Thursday, February 10, 2011

Review: "Kiss Kiss Bang Bang" is Really Good Good

TRASH IN MY EYE No. 141 (of 2006) by Leroy Douresseaux

Kiss Kiss Bang Bang (2005)
Running time: 103 minutes (1 hour, 43 minutes)
MPAA – R for language, violence, and sexuality/nudity
DIRECTOR: Shane Black
WRITER: Shane Black; from a screen story by Shane Black (based upon the novel, Bodies are Where You Find Them by Brett Halliday)
PRODUCER: Joel Silver
EDITOR: Jim Page

COMEDY/MYSTERY/CRIME with elements of drama and thriller

Starring: Robert Downey, Jr., Val Kilmer, Michelle Monaghan, Corbin Bernsen, Dash Mihok, Larry Miller, Rockmond Dunbar, Shannyn Sossamon, and Angela Lindvall

New York City petty thief, Harry Lockhart (Robert Downey, Jr.) cons his way into an acting audition while running from the police. Before long he’s whisked away to Los Angeles for an even more important audition, this time for a part in a big movie. Harry finds an authentic acting coach in L.A. detective, Perry Van Shrike (Val Kilmer) or "Gay Perry," to help him prepare for his audition. The bright lights of Hollywood pale, however, when Harry, Perry, and Harry’s high school dream girl, Harmony Faith Lane (Michelle Monaghan), find themselves thrust into a murder mystery – one with an increasingly high body count.

Shane Black’s calling card is that he is the screenwriter who created Lethal Weapon, but his name may also be slightly notorious with his connection to Hollywood budget excesses, especially as he once received a then-record $1.75 million for The Last Boy Scout script. He didn’t create the buddy picture, an action sub-genre that remains popular but really ruled in the 1980’s and early 1990’s (one could say that the buddy-cop flick came to life with 48 Hours). Still, Black’s Lethal Weapon screenplay defined the buddy action flick, and Black became one of the most influential writers of action flicks.

Perhaps, we can view Black’s directorial debut, Kiss Kiss Bang Bang, as a send-up of the genre he, more than any other writer, helped send into the stratosphere of big-time movie making. Almost a movie within a movie, Kiss Kiss Bang Bang seems like a satire of the buddy flick. Self-referential to the point of being meta-fiction, the narrator, Robert Downey, Jr.’s Harry Lockhart, never breaks the fourth wall, but he knows he has an audience.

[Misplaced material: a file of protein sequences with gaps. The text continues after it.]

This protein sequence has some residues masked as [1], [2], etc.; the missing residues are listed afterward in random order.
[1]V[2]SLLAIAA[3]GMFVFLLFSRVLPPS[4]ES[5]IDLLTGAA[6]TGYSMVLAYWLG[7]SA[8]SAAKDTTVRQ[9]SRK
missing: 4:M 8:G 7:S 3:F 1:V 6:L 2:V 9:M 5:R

With all the twists, turns, deceptions, betrayal, and romance in its plot, Kiss Kiss Bang Bang is a clever P. I. (private investigator or private eye) farce set in the glamour weird side of Los Angeles – think rich people and Hollywood types. Many of the characters are on the edge of Tinseltown – on the outside looking in. This movie is like Get Shorty, but it’s filtered through Shane Black’s penchant for L.A. crime stories – cops and detectives working a sort of modern day Film-Noir City of Angels – a kind of neo-Noir. This is also like The Last Boy Scout, without the big budget action sequences, but more outlandish and eccentric.

Watching this film, one has to wonder why it works. Robert Downey, Jr. seems slightly miscast, but he’s such a fine actor that he makes this part his own. Val Kilmer is quite good in a part that seems a bit short for what both the character and actor can bring to the film. Michelle Monaghan also seems miscast, but she has excellent comic sensibilities and over the long haul of the picture makes a very good, if not perfect, fit.

For all the style and ambience Black and his cast bring to this movie, what ultimately makes Kiss Kiss Bang Bang an exceptional film is how shrewdly written it is. Black has astutely filled his script with the kind of off-the-wall dialogue, situations, and scenes that hooks an audience ever deeper into the film, very similar to what Quentin Tarantino did in Pulp Fiction. It’s a cunning move that both keeps an audience with a short attention span engaged while putting a nimble move on the detective genre that makes even the jaded sit up and take notice. Kiss Kiss Bang Bang isn’t everyone’s cup of tea, but it is the droll comedy of 2005. It is also one of the most inventive comic turns on the detective flick (that doesn’t have to rely on parody) in decades.

8 of 10

Friday, June 30, 2006


No comments:

Post a Comment